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Published: Thursday, April 18, 2013, 12:01 a.m.

Diaphragms allow for undisturbed airflow

  • The wing of a WWII-era P-51 Mustang with a set of diaphragms.

    Photo courtesy of Cory Graff

    The wing of a WWII-era P-51 Mustang with a set of diaphragms.

The WWII-era P-51 Mustang is a marvel of design. The plane’s efficient wing allowed it to fly great distances. One addition to the wing design, not seen in the earliest models, is a set of diaphragms adjoining the fighter’s dynamically and statically balanced ailerons. These lengths of fabric and aluminum are affixed to the rear spar at their leading edge, hugging each side of the aileron (which removed in this photo). They fill in the cavity between the wing and the control surface. This simple addition allows airflow over the wing to remain undisturbed and maintains the constant air pressures over the surface, no matter how the control surface is positioned.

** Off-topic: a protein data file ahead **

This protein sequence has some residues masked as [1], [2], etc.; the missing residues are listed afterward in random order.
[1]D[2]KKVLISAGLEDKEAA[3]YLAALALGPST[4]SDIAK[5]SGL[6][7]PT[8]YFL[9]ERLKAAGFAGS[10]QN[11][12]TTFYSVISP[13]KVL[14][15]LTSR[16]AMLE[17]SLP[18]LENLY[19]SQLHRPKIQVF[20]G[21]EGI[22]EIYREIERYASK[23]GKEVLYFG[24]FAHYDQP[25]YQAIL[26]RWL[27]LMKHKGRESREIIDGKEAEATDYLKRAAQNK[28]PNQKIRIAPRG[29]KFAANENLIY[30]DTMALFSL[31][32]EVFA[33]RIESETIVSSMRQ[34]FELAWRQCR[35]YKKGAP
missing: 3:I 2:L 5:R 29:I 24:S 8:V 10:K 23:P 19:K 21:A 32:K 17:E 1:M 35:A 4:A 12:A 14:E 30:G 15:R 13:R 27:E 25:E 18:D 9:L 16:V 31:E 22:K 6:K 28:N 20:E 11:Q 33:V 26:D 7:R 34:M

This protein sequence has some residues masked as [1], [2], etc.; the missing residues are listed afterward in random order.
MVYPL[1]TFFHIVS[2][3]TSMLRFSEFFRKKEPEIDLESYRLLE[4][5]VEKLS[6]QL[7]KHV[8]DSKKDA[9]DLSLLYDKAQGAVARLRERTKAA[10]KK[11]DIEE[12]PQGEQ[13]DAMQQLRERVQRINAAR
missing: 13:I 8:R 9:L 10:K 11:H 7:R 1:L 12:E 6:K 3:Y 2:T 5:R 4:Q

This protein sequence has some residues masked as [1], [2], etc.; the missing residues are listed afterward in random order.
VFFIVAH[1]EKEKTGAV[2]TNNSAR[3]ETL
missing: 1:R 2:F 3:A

Story tags » General Aviation

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